Calendar An icon of a desk calendar. Cancel An icon of a circle with a diagonal line across. Caret An icon of a block arrow pointing to the right. Email An icon of a paper envelope. Facebook An icon of the Facebook "f" mark. Google An icon of the Google "G" mark. Linked In An icon of the Linked In "in" mark. Logout An icon representing logout. Profile An icon that resembles human head and shoulders. Telephone An icon of a traditional telephone receiver. Tick An icon of a tick mark. Is Public An icon of a human eye and eyelashes. Is Not Public An icon of a human eye and eyelashes with a diagonal line through it. Pause Icon A two-lined pause icon for stopping interactions. Quote Mark A opening quote mark. Quote Mark A closing quote mark. Arrow An icon of an arrow. Folder An icon of a paper folder. Breaking An icon of an exclamation mark on a circular background. Camera An icon of a digital camera. Caret An icon of a caret arrow. Clock An icon of a clock face. Close An icon of the an X shape. Close Icon An icon used to represent where to interact to collapse or dismiss a component Comment An icon of a speech bubble. Comments An icon of a speech bubble, denoting user comments. Ellipsis An icon of 3 horizontal dots. Envelope An icon of a paper envelope. Facebook An icon of a facebook f logo. Camera An icon of a digital camera. Home An icon of a house. Instagram An icon of the Instagram logo. LinkedIn An icon of the LinkedIn logo. Magnifying Glass An icon of a magnifying glass. Search Icon A magnifying glass icon that is used to represent the function of searching. Menu An icon of 3 horizontal lines. Hamburger Menu Icon An icon used to represent a collapsed menu. Next An icon of an arrow pointing to the right. Notice An explanation mark centred inside a circle. Previous An icon of an arrow pointing to the left. Rating An icon of a star. Tag An icon of a tag. Twitter An icon of the Twitter logo. Video Camera An icon of a video camera shape. Speech Bubble Icon A icon displaying a speech bubble WhatsApp An icon of the WhatsApp logo. Information An icon of an information logo. Plus A mathematical 'plus' symbol. Duration An icon indicating Time. Success Tick An icon of a green tick. Success Tick Timeout An icon of a greyed out success tick. Loading Spinner An icon of a loading spinner.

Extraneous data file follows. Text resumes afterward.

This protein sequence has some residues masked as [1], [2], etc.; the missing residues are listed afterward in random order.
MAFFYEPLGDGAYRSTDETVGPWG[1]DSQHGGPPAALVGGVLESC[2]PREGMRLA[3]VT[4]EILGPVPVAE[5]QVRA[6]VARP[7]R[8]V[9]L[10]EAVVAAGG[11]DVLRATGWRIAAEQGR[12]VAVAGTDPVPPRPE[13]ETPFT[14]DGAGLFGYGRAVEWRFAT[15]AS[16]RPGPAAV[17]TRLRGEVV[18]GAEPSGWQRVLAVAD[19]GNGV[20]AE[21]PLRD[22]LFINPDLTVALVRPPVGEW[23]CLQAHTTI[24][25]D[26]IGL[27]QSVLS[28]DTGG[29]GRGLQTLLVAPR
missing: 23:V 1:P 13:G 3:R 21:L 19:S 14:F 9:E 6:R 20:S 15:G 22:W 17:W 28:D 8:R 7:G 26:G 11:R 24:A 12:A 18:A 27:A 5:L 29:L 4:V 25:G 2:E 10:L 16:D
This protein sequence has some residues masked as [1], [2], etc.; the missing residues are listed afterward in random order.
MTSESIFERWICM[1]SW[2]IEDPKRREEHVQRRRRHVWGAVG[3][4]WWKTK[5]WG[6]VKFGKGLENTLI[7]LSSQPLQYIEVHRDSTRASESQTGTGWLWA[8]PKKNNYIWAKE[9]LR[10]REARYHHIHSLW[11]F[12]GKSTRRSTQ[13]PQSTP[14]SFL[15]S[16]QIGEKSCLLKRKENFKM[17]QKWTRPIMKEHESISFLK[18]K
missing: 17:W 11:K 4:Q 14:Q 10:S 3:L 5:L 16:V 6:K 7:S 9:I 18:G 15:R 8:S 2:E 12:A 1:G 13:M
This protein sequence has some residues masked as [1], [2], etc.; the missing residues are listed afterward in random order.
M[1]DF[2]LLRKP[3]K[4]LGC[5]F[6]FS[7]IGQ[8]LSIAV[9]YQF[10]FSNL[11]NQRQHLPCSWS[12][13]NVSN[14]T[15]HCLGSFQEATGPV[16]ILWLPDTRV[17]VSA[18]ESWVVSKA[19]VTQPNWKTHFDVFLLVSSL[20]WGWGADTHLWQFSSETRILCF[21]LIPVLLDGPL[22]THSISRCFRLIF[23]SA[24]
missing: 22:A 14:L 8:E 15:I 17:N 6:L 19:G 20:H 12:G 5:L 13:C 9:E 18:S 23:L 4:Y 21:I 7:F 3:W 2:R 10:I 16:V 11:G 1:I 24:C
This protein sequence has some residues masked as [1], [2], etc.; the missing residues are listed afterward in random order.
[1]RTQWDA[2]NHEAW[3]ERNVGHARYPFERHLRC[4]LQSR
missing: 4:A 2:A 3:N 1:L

Aberdeen boss Stephen Glass tells Rangers they are wasting their time with referee complaint

Aberdeen manager Stephen Glass
Aberdeen manager Stephen Glass

Aberdeen manager Stephen Glass has warned Rangers to be careful what they wish for after the Premiership champions contacted the SFA about referee Kevin Clancy’s decisions in Tuesday’s 1-1 draw at Pittodrie.

The Ibrox club held talks with the SFA after highlighting eight incidents in the fiery league encounter which saw Ryan Kent sent off.

Glass, who was also unhappy his side was denied a penalty following an Allan McGregor foul on Ryan Hedges, is bemused by the Light Blues’ stance after insisting the biggest decision in the game was the first one where Clancy failed to award a penalty to his side.

The Dons boss said: “It’s not something I should be getting involved in. We took care of the game the other night and we’ve a Scottish Cup tie to prepare properly for. We don’t want any distractions.

“I don’t want to get involved in it at all. If you start complaining, then I think you’ve got to be careful what you’re complaining about.

“I would say the biggest incident in the game would have taken care of all the other ones afterwards.

“The biggest incident in the game was missed. But we’ve not (raised the issue). The penalty incident is the big incident in the game.”

Complaining to SFA is pointless

When asked if Aberdeen had made a complaint of their own Glass said: “No, what do you achieve?

“Everybody’s seen the game, seen the incident. I don’t know if the referee would accept they’ve missed it or if they think they were right. What do you achieve? Nothing.

“Everybody’s seen what happened.

“We’ve got to focus on what’s next. There’s no doubt that would have impacted the game.

“A penalty kick, a potential red card because he doesn’t make an attempt to play the ball.

“You either sit and complain or you prepare for what’s next. We’ll prepare for what’s next.”

Focus on ending Aberdeen’s 32-year wait for Scottish Cup glory

The Aberdeen manager was reluctant to dwell on the past as he turns his focus to the club’s bid to bring the Scottish Cup to Pittodrie for the first time since 1990.

Glass needs no reminding it has been 32 years and counting since the Dons last won the national cup competition and he insists he and his players are fully focused on the visit of Edinburgh City to Pittodrie for the fourth round tie.

He said: “It has been a long, long time. It has been over 30 years.

Aberdeen legends Theo Snelders, Alex McLeish and Hans Gillhaus with the Scottish Cup in 1990.

“A lot of managers have tried to put that right and found it difficult.  It is one of the biggest challenges, coming here, to me and my staff, that’s a huge aim and incentive to be part of the group who put it right.

“The players are aware how long it has been. We get reminded every year and I have been at other clubs where you are reminded every year and it is even longer.

“It’s a big opportunity for us. We know that Edinburgh City will be coming here well up for it. I don’t know if they would see it as a free hit or not, I don’t know how Gary (Naysmith) approaches it.

“But they can come up here, some of the lads can look forward to playing in the stadium.

“It’s an opportunity for Edinburgh City to show what they’ve got to make sure we’re at our best to take care of the game.

“Every team in Scotland is thinking ‘if you win five games, you win the Scottish Cup’.”

Already a subscriber? Sign in